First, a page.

Nicholson: Buckle up, we’re in for a ride this election season; your vote matters (column)
September 7, 2018
Shortly after the election of 2016, The Weekly Standard reported that 77,744 votes in three states out of a total of 136 million cast nationwide decided its outcome.
The percentage difference for the victor in each of these states was razor thin: 0.7 percent in Pennsylvania, 0.7 percent in Wisconsin and 0.2 percent in Michigan. It went on to say if the Democratic candidate had won those states, she would have won the Electoral College vote 278 to 260. It was that close.
It's easy to fall for the sideshow of collusion and how, for Progressives, that represents the shortest distance to regaining justice. Politics is not about principles. It's about power. And, right now, Tea Party Republicans are beside themselves with glee, basking in their one-party power.
In the current atmosphere, we find ourselves riddled with confusion, lying under siege for the truth. Look at the Koch brothers, ever practical and fearful they could one day find themselves on the wrong side of things. They now openly invite Democrats to latch onto their support, if only they would embrace the Kochs' causes.
Suddenly, the rift between the left and the right, now not just a divide but a chasm, is one where corporate interests are willing to throw up a bridge to their ultimate goal, which inevitably and unvarnished is the pursuit of profit.
Epithets the right hurls range from "get over it" to what amounts to willful ignorance regarding our leaders' actions and a willingness to embrace alternate facts that fly in the face of empirical observation. For example, the planet is definitely getting hotter.
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In the face of these right-wing onslaughts, the left retreats into a cocoon of morality and egalitarianism where all are equal and entitled to protection, ignoring the economic realities of burgeoning wealth, even as our cities' streets break apart and common spaces swell with homelessness.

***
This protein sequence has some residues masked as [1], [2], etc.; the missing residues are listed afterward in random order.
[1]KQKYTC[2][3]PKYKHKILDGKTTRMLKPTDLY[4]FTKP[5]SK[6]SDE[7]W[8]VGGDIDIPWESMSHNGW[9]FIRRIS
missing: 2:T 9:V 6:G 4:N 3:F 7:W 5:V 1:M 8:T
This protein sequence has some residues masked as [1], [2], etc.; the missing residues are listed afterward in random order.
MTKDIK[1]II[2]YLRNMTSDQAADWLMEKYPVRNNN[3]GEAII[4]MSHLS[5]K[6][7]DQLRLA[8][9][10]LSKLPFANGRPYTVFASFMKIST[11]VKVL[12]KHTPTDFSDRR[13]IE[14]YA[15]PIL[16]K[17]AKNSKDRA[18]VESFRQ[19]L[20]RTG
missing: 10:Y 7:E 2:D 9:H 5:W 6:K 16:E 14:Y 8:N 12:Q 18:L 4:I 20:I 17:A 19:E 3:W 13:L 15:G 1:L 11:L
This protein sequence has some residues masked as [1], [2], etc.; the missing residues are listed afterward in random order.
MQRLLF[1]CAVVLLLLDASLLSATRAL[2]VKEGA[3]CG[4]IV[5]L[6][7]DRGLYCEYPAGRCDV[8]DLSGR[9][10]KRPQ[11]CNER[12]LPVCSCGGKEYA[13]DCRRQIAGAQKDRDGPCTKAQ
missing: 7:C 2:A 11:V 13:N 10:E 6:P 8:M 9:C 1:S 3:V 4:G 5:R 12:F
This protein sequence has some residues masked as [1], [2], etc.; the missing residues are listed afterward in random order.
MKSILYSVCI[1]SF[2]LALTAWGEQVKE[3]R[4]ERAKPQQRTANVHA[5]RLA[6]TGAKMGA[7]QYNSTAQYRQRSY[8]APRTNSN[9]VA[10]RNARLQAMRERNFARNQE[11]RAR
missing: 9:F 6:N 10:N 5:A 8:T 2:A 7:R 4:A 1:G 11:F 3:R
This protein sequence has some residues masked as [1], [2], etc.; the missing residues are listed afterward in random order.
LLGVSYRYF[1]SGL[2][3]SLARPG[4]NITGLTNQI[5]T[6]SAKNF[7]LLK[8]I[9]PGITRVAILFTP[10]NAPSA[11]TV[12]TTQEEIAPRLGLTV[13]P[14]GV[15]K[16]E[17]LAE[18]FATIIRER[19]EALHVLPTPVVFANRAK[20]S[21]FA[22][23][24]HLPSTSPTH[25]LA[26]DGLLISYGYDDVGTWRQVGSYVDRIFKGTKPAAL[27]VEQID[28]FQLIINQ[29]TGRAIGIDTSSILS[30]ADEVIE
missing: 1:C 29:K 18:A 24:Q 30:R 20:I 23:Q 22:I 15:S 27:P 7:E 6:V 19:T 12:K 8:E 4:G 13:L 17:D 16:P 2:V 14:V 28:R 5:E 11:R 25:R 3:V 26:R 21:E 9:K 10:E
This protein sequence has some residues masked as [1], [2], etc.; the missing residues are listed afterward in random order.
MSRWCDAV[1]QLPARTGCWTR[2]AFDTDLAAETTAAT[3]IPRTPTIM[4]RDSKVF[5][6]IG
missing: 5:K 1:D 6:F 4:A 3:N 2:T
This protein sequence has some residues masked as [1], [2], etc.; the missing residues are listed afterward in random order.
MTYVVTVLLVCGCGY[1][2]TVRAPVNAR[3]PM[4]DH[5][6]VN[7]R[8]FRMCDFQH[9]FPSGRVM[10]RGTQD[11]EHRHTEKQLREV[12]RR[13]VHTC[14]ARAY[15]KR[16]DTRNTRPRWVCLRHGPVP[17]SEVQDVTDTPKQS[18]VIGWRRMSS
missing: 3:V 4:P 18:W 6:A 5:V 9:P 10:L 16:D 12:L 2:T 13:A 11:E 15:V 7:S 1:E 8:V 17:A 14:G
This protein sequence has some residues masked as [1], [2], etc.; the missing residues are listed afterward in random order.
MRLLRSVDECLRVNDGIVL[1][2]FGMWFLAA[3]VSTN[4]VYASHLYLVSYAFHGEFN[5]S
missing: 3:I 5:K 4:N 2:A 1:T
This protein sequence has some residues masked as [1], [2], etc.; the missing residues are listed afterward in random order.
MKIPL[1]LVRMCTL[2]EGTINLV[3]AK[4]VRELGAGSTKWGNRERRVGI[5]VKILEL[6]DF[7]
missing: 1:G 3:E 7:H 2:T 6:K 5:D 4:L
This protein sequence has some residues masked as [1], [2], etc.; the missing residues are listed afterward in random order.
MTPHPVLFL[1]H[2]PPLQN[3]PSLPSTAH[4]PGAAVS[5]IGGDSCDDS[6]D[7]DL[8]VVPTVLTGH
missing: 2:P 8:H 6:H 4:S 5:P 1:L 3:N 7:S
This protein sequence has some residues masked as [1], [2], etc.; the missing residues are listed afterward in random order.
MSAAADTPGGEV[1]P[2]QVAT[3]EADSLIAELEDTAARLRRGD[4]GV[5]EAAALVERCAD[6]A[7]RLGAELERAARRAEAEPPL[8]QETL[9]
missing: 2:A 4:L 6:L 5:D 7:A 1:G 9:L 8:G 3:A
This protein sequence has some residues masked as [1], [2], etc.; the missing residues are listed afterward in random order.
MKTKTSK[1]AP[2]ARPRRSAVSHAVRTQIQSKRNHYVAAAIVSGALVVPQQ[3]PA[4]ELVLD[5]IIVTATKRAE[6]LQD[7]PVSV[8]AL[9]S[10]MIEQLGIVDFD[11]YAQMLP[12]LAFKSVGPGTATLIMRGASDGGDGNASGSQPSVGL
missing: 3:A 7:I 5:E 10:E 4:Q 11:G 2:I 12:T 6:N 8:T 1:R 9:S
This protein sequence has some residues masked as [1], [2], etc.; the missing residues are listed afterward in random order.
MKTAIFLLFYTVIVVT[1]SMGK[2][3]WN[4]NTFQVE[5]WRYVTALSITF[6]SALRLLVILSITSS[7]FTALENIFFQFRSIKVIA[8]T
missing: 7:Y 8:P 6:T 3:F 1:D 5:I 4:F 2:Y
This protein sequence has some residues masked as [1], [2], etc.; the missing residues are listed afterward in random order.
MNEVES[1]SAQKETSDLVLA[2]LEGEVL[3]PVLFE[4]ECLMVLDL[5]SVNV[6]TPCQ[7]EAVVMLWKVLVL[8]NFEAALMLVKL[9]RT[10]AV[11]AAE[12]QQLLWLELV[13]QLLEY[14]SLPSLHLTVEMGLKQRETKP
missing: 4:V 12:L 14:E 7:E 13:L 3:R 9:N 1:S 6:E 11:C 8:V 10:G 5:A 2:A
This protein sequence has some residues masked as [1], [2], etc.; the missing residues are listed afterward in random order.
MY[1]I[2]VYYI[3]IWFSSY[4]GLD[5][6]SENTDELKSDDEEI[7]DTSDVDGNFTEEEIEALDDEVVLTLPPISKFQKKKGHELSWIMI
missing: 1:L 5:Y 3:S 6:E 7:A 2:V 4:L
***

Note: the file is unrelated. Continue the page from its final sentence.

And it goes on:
Despite such empirical realities, the left finds itself hard pressed to convince swing voters that nobody makes it by themselves, that all take common advantage of what America offers, which is simply opportunity, opportunity the likes of which is unavailable anywhere else on the planet in any other country.
My own observations lead me to believe that many thoughtful Americans are socially liberal and fiscally conservative. I know I am. Yes, the reality is there are pockets of intolerance and they have been growing in recent years. You can usually spot their purveyors by their easy slide into judgmental hypocrisy.
But we're not liars. Many of our leaders, however, are — brazenly so. But, how to convince our fellow citizens that we shouldn't tolerate another addition to the Supreme Court who has publicly stated views in support of suppression on the one hand and entitlement on the other?
How to convince our fellow citizens that we should no longer countenance a president who draws only from the pool of corporations and their empowering lobbies administrators who have shown by their allegiances and behavior scorn for the commonweal?
I'm not talking just about their ideology, but about their greed, their belief that now that their chubby little hands squeeze the levers of power at their will, they are somehow entitled to milk the government cow for their personal comfort and gain.
How to convince our fellow citizens that it is to no one's advantage, and may well be to our collective disadvantage, to rip from those less fortunate, old or infirm the social safety net all who work have paid for with the taxes on their own wages while justifying for corporations and farmers welfare on scales outrageous in their fiscal impact that are clearly designed to compensate for a current foreign policy built on hate, scorn and selfishness, not to mention plain ignorance?
If ever there was a time to throw the bums out, this is that time.
Buckle up. Keep your eyes on the road and your hands firmly on the wheel. And don't take them off until you get to your voting booths on Tuesday, Nov. 6. If you're not registered, get registered. If you think your vote doesn't count, reread the first paragraph.
Gus Nicholson is a resident of Avon and Denver.
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